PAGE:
It’s a grim scene, international roaming. When a cross-border flight lands, you can tell who on the plane lives in the country you’ve arrived in, because they’re the ones who take out their phones immediately. Unless, of course, someone on board has figured out a clever workaround.
Most of us face unpleasant choices when using our phones abroad. You can pay your carrier’s high rates for a roaming package, which typically offers ridiculously low data caps in exchange for a gut-punch on your monthly bill.
The alternate solution is better and cheaper, but it’s a hassle: You can buy a cheap SIM card in your destination country that essentially makes your phone into a local phone, paying local rates on a short-term contract. (SIM cards are tiny chips that give a phone its identity, tying it to your phone number, and your cell-phone carrier.)
But what a pain: You have to go to a store, buy the chip, sign paperwork to become a customer of this new network, and fiddle with the inside of your phone – and get a whole new phone number.
Enter KnowRoaming, a Toronto startup that’s promising cheaper roaming without the chip-swapping hassle. Its basic premise: What if, when a phone moved between countries, the SIM card automatically changed itself?
“Our model was to create a roaming solution that emulates traditional roaming,” says Greg Gundelfinger, KnowRoaming’s CEO. The service acts like a roaming service to the user, including forwarding on all incoming calls made to their usual number. But behind the scenes, KnowRoaming is performing a fancy dance of SIM-card swapping.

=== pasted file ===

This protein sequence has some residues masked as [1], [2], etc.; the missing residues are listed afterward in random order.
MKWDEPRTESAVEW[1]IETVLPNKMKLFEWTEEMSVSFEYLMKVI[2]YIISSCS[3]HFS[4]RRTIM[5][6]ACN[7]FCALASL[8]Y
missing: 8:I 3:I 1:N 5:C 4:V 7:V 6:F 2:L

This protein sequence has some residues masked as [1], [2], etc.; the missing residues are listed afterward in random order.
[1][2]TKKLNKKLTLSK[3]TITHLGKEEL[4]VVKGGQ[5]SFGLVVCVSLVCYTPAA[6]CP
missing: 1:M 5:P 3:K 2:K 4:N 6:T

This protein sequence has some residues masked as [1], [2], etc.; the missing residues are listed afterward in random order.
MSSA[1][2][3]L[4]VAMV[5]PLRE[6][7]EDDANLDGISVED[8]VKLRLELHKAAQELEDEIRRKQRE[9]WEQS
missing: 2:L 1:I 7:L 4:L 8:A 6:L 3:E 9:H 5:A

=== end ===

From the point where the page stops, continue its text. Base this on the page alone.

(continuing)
To make this work, KnowRoaming applies a tiny, two-hair thick electronic sticker onto your existing SIM card. (It comes with an applicator to facilitate the process.) When you’re in your home country, the sticker is dormant. But when it detects that you’ve moved into a new country, it comes to life and interposes itself, effectively becoming a new SIM card.
“When the customer starts to travel, they’ll switch over automatically to our network, and still receive all their incoming calls from their Rogers, Bell or TELUS SIM cards,” says Gundelfinger. (KnowRoaming uses a call-forwarding setup to connect them.)
To provide the signal, KnowRoaming has struck deals with about 200 networks around the world – companies that effectively wholesale connectivity on behalf of the local mainstream carriers. Rates on these local networks vary, but Gundelfinger says users will save 70 to 85 per cent compared to roaming rates through he carriers. To pay, users download an app, which they can use to deposit funds and check rates in different areas.
The Toronto-based firm has been working in secret for two years – its sticker technology is entirely custom-built – and only announced itself when it needed to move from a small private beta to a large-scale one. The first 500 of 3,500 beta kits were set to ship this month; the remainder will be out by February, and a public commercial launch will hopefully follow soon.
The launch was helped along by a Kickstarter campaign – Gundelfinger gave the firm 45 days to sell the 3,500 kits. In the event, they sold out in 72 hours. Interest in making international communication more bearable can only roam upwards.